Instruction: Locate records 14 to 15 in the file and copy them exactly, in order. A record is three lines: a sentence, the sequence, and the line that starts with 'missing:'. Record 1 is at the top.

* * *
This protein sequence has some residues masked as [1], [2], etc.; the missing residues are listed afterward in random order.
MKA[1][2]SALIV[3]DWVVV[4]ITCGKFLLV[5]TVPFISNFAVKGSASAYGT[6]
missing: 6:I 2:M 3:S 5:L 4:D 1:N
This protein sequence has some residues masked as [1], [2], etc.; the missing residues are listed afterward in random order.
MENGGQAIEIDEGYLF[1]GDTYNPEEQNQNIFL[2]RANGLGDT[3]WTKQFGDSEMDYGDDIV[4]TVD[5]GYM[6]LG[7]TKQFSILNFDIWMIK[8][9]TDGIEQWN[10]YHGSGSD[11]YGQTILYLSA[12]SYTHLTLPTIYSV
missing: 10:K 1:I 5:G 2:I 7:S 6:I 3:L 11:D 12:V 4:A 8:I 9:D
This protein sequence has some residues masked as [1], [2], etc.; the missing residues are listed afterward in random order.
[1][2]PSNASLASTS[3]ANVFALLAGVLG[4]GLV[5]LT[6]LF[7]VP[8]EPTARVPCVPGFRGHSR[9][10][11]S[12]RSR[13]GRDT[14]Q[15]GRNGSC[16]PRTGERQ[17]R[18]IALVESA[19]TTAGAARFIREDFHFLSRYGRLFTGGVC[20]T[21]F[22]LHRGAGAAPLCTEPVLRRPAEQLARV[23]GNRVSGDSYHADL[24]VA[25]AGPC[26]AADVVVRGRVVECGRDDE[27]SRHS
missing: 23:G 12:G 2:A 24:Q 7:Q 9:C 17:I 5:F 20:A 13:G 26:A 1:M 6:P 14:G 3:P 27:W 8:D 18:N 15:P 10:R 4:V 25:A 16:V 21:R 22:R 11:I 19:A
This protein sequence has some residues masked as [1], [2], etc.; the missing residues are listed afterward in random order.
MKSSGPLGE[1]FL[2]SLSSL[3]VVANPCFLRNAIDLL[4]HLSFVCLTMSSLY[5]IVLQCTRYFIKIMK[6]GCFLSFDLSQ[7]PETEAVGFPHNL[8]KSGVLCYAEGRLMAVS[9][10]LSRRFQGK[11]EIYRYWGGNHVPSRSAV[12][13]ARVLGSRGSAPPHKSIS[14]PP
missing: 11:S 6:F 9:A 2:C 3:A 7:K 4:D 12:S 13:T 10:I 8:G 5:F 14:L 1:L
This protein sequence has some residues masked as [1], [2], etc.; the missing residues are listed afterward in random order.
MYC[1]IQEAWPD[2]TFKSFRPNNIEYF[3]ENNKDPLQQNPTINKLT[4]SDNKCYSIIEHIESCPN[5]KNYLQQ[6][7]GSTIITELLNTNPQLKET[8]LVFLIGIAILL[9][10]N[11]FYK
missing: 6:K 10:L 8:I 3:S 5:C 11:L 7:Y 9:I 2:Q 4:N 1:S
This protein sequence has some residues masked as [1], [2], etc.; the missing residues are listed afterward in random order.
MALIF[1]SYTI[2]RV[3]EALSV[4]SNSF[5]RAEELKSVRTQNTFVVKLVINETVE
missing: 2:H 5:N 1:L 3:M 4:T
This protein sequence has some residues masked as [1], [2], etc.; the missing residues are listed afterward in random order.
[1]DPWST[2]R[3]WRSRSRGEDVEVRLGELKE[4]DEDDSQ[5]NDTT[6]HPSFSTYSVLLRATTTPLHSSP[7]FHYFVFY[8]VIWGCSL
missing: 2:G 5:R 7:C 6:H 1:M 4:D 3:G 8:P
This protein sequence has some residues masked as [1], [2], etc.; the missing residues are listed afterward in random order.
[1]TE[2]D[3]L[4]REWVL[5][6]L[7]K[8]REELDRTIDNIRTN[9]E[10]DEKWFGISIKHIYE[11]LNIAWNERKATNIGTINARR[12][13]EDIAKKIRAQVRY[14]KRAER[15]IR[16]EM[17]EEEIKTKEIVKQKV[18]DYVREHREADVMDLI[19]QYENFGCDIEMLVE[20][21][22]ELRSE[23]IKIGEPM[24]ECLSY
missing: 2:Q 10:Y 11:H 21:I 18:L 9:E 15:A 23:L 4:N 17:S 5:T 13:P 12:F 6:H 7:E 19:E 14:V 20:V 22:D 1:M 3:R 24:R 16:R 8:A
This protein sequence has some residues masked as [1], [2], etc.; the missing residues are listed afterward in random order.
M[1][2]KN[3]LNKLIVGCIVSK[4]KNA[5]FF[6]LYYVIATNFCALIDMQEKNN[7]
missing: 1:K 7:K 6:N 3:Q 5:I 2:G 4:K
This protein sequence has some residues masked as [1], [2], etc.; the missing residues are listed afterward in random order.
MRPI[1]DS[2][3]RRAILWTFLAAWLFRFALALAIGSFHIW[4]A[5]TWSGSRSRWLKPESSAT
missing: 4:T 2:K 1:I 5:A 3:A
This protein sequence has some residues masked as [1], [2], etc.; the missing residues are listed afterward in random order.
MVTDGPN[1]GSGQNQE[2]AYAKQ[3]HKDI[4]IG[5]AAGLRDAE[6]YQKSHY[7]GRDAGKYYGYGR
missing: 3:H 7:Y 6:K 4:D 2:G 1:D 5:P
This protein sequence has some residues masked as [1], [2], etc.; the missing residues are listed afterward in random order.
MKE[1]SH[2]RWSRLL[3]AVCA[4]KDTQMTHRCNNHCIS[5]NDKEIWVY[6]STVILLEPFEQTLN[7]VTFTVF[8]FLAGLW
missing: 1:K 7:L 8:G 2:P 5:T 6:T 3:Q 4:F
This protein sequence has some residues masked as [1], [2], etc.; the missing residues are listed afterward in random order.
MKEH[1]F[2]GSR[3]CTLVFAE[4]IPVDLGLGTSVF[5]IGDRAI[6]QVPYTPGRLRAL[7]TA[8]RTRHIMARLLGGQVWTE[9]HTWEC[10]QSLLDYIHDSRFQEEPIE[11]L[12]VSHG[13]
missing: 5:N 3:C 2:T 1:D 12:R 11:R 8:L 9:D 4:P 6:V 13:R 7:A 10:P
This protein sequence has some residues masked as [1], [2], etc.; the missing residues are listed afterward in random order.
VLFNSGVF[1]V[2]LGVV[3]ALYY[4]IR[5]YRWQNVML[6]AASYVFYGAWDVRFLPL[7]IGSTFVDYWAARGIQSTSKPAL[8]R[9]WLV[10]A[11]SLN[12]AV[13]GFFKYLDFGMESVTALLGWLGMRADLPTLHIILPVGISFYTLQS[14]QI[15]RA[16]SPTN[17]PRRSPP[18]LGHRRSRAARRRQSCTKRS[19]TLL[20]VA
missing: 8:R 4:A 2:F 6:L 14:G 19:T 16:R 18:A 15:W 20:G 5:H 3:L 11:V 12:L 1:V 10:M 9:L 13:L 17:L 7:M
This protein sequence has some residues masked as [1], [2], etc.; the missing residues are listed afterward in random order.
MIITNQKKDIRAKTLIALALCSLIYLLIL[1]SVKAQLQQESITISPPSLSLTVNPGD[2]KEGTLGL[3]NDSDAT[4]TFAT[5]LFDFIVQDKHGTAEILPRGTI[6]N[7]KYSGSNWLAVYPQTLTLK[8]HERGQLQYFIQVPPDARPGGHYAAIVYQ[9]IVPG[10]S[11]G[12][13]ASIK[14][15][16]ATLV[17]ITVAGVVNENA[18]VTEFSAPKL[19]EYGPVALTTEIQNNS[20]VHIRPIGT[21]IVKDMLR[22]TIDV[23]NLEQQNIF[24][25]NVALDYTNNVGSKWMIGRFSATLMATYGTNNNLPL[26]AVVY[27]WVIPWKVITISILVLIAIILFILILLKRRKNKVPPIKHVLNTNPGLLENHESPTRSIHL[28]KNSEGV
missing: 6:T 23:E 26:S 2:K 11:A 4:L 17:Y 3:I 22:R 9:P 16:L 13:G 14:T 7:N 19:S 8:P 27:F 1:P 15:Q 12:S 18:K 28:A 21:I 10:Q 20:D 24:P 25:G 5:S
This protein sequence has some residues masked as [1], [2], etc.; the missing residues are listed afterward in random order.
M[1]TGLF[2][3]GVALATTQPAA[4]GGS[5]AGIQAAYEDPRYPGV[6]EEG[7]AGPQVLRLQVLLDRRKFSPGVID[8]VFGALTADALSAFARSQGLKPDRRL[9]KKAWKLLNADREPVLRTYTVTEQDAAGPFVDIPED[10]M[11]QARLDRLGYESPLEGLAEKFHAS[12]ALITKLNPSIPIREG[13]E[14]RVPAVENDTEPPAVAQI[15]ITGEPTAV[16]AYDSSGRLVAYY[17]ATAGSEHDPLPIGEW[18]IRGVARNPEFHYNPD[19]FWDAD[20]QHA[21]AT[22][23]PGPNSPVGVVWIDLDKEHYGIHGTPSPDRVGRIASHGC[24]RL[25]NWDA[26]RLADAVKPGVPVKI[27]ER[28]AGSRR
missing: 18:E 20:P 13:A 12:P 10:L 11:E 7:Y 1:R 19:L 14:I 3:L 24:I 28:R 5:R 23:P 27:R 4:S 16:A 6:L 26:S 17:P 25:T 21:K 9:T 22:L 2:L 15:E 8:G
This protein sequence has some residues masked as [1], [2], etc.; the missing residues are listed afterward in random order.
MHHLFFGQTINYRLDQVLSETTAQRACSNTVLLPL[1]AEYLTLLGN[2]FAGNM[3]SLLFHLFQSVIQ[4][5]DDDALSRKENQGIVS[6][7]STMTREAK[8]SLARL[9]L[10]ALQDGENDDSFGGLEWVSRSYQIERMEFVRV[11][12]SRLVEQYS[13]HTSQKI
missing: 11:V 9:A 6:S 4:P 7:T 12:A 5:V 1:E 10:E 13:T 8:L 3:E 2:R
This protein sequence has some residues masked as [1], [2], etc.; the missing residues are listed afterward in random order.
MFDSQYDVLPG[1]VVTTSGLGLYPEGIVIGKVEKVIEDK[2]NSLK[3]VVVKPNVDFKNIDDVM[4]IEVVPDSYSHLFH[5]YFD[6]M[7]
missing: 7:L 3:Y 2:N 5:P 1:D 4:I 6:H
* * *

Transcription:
This protein sequence has some residues masked as [1], [2], etc.; the missing residues are listed afterward in random order.
VLFNSGVF[1]V[2]LGVV[3]ALYY[4]IR[5]YRWQNVML[6]AASYVFYGAWDVRFLPL[7]IGSTFVDYWAARGIQSTSKPAL[8]R[9]WLV[10]A[11]SLN[12]AV[13]GFFKYLDFGMESVTALLGWLGMRADLPTLHIILPVGISFYTLQS[14]QI[15]RA[16]SPTN[17]PRRSPP[18]LGHRRSRAARRRQSCTKRS[19]TLL[20]VA
missing: 8:R 4:A 2:F 6:L 14:G 19:T 16:R 18:A 15:W 20:G 5:H 3:L 11:V 12:L 1:V 10:M 9:L 13:L 17:L 7:M
This protein sequence has some residues masked as [1], [2], etc.; the missing residues are listed afterward in random order.
MIITNQKKDIRAKTLIALALCSLIYLLIL[1]SVKAQLQQESITISPPSLSLTVNPGD[2]KEGTLGL[3]NDSDAT[4]TFAT[5]LFDFIVQDKHGTAEILPRGTI[6]N[7]KYSGSNWLAVYPQTLTLK[8]HERGQLQYFIQVPPDARPGGHYAAIVYQ[9]IVPG[10]S[11]G[12][13]ASIK[14][15][16]ATLV[17]ITVAGVVNENA[18]VTEFSAPKL[19]EYGPVALTTEIQNNS[20]VHIRPIGT[21]IVKDMLR[22]TIDV[23]NLEQQNIF[24][25]NVALDYTNNVGSKWMIGRFSATLMATYGTNNNLPL[26]AVVY[27]WVIPWKVITISILVLIAIILFILILLKRRKNKVPPIKHVLNTNPGLLENHESPTRSIHL[28]KNSEGV
missing: 6:T 23:E 26:S 2:K 11:A 4:L 17:Y 3:I 22:R 9:P 16:L 13:G 14:T 7:N 19:S 8:P 27:F 1:P 15:Q 12:S 18:K 28:A 21:I 10:Q 20:D 24:P 25:G 5:S